The mix engineer’s job is to supply a mix that will get approved. But the mix engineer should also explain to their clients that the “loud” setting of their project must be determined in mastering. And that mastering cannot effectively be done by the same engineer and in the same environment that the mix was done in.

Next time I’ll list my guidelines for the use of buss processing.

(Read Part Two here.)

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Ask the Engineer: Andy VanDette on How to Choose a Mix Engineer

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Ask the Engineer is a new series here on the Masterdisk blog where our guys answer questions about music production. Send us your questions at ask@masterdisk.com. We won’t be able to answer all of them but we’ll post answers to as many as we can. If you have a specific engineer you want to pose the question to, let us know that too.

Chief Engineer Andy VanDette is the go-to mastering engineer for many of today’s greatest artists. From prog-rock greats like Rush to iconic artists like David Bowie, international sensations like David Fonseca to rising pop stars like Jon McLaughlin, Andy can, and does, do it all.

Photo of Andy VanDetteQ: In our earlier posts (Mixing Like a Pro Part 1 and Part 2), we discussed how to get the most out of your mixes when you’re mixing yourself. Let’s say you decide you want to hire someone to mix your music instead. How do you choose the right mix engineer?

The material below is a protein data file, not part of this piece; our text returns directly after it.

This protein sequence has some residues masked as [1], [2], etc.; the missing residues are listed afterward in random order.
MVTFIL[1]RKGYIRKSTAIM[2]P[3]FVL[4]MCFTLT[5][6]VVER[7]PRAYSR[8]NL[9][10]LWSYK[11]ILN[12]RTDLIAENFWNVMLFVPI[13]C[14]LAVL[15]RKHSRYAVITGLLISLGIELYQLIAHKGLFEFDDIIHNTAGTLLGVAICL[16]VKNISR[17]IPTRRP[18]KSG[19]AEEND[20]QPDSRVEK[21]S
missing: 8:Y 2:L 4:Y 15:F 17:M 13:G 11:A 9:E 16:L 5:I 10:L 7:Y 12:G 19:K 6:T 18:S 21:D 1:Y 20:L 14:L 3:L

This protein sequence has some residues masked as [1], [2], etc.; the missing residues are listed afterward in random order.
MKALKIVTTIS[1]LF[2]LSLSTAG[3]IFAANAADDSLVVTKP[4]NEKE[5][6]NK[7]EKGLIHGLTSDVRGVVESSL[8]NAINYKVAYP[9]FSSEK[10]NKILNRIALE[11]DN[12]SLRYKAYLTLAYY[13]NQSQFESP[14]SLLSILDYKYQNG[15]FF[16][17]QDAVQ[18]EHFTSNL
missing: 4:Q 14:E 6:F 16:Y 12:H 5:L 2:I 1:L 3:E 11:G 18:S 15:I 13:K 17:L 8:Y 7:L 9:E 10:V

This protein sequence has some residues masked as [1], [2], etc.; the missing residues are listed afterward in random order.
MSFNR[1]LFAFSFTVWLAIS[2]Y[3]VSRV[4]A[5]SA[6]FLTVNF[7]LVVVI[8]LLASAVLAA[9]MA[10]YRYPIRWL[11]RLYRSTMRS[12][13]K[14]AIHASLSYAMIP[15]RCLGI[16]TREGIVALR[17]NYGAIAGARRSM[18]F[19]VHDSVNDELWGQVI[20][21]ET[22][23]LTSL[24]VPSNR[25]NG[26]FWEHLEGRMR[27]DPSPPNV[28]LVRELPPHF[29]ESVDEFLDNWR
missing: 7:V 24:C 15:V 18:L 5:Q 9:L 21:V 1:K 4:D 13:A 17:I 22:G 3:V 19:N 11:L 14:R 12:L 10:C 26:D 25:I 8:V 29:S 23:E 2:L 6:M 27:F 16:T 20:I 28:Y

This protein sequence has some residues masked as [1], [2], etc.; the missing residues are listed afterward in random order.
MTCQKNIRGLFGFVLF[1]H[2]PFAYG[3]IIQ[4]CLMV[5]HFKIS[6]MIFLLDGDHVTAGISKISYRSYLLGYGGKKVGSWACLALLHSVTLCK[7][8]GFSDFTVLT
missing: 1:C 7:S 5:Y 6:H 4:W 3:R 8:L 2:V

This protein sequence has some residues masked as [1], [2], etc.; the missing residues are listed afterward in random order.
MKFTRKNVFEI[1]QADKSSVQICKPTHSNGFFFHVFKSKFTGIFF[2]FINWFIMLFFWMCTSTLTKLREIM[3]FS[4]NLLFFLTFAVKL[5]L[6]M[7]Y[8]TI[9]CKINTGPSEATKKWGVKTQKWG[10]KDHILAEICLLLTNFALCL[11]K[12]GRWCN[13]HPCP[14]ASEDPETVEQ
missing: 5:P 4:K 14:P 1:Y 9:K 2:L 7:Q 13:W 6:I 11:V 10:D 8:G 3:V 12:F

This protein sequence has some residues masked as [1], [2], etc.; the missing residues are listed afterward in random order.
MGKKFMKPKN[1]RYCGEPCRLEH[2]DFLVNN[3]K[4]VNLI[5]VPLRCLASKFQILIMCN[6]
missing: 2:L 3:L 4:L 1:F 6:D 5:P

A: It would all be about what he or she has mixed in the past. The quality of the mix. To me, good balance between all the elements is a GIVEN with a good mix engineer. The thing I find hard to quantify is depth. I have had home recording clients take every recommendation, and they send me a rough mix and expect my comments, and the mix is good. The one thing I don’t really know how to tell them to do, and what knocks my socks off, is an engineer that not only gets balance, but also knows how to deal with depth of field. It’s what separates the men from the boys! Depth isn’t always about adding reverb. It’s not just turning the reverb knob.

Another question to ask yourself: What’s moving you? Is it some element of a mix that you love, or is it just the whole song, the whole vibe? In what monitoring environment did it grab your attention? Personally, I don’t get any good feedback from laptops and earbuds. I know the mix needs to do well there, but the audiophiles aren’t listening on earbuds and laptops for good reason — you’re not getting the full picture there. Listen to mixes you like on a system you know.

You have to pay attention to when the music reaches out and grabs you. When you find what moves you, see who worked on it. Then, if you find that different things that move you were done by the same person or team… that’s good information.

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Benjy King